Public School Students in Newark Headed Back to School Thursday in the Wake of Last Year's Educational Policy Clash


Thursday was the first time school was in session in Newark since last year's tumultuous school year that was riddled with controversy.

Newark Schools Superintendent Christopher Cerf greeted teachers and walked the halls of Barringer High School in Newark's North Ward on the first day of school.

Confusion, student protests and the eventual ouster of former superintendent Cami Anderson marked Newark's public schools, as Anderson turned out to be a different kind of uniter - the igniter of a dedicated campaign against Anderson, who was appointed by New Jersey Gov. Chris Christie in 2011 to lead the city's schools, state-run since 1995.

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Opposition to Anderson brought together a diverse coalition driven by one mission - to remove her and block her One Newark school reorganization plan, which closed and consolidated many schools across the district.

Anderson resigned in June, eight months before her contract was to expire.

So what’s new in New Jersey’s largest school district, which remains under the thumb of state control? Since Anderson’s early-summer departure, former state education commissioner and long-time Anderson supporter, Christopher Cerf, has swiftly taken the reins in what has been a bittersweet transition for the city, where many remember that Cerf, Christie's education commissioner in 2011, appointed Anderson in the first place.

On the first official day of school, Cerf greeted teachers and walked the halls of Barringer High School in Newark's North Ward. As Cerf made his rounds, students looked on attentively as teachers laid out their lesson plans for the new year. The school was the scene of much contention just a year ago, with complaints of overcrowded classrooms, teacher vacancies and a lack of desks for students.

This year however, Cerf is trying to paint a very different picture. He says the district has gone above and beyond to mitigate the type of issues, such as transportation and enrollment, that led to district-wide problems last year as the One Newark plan was rolled out. Cerf went on to tout the more than 800 projects completed district-wide this summer, including much needed renovations to some of the district's most dilapidated buildings, as well as a nearly 100 percent teacher placement record.

“For those who are carrying a negative narrative about what’s going on with teaching and learning in this district, I invite you to go and spend time at some of these schools. It is a beautiful thing,” Cerf said.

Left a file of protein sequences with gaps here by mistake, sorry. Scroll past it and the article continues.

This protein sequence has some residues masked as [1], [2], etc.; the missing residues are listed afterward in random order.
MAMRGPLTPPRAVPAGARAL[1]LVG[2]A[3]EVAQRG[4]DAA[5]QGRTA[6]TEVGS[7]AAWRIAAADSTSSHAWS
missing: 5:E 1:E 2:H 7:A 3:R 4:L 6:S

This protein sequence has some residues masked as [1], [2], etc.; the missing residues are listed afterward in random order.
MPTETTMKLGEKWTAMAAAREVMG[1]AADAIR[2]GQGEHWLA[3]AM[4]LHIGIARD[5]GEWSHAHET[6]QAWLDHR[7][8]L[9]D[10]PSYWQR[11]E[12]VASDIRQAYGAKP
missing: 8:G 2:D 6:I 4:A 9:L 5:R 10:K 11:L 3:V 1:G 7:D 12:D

Cerf acknowledged the problems the district still faces, but he said "it's time to turn the page."

“At the end of the day, everyone is aligned around student success," said Cerf.

Cerf has yet to dismantle Anderson’s One Newark plan despite deep community opposition to the plan, manifested during last year's protests. However, Cerf has extended an olive branch of sorts in recent weeks, meeting and communicating regularly with city officials, board members, and parents alike. Newark City Council President Mildred Crump says that while the jury is still out the new superintendent, Cerf has brought about one major change - communication.

Newark Mayor Ras Baraka and Cerf have joined forces, with Gov. Christie's blessing, to recently form the Newark Educational Success Board. The board’s main goal is to provide a detailed road map and clear timeline to return the district to local control after more than two decades under Trenton's control.

Cerf said he speaks regularly with Baraka, who served as the principal of Newark's Central High School before he was elected mayor in 2014 after a contentious mayoral campaign. Newark's new school superintendent claimed that he even exchanged text messages on the first day of the new school year with Baraka, a noted change from last year, when Baraka and Anderson regularly exchanged barbed criticisms.

While Newark's first school first day flowed relatively smoothly, sans the boycotts and chaos that ran rampant just a year ago, it is by no means the end of the decades-long saga centered on who controls Newark's schools.

But while he noted that "it's not reasonable for him to be aligned with the mayor on every point," Cerf, citing his respect for the Baraka administration, said that "there are amazing points of overlap" between his office and City Hall. 

Alexandra Hill is a staff radio reporter for WBGO News, a news reporting partner of

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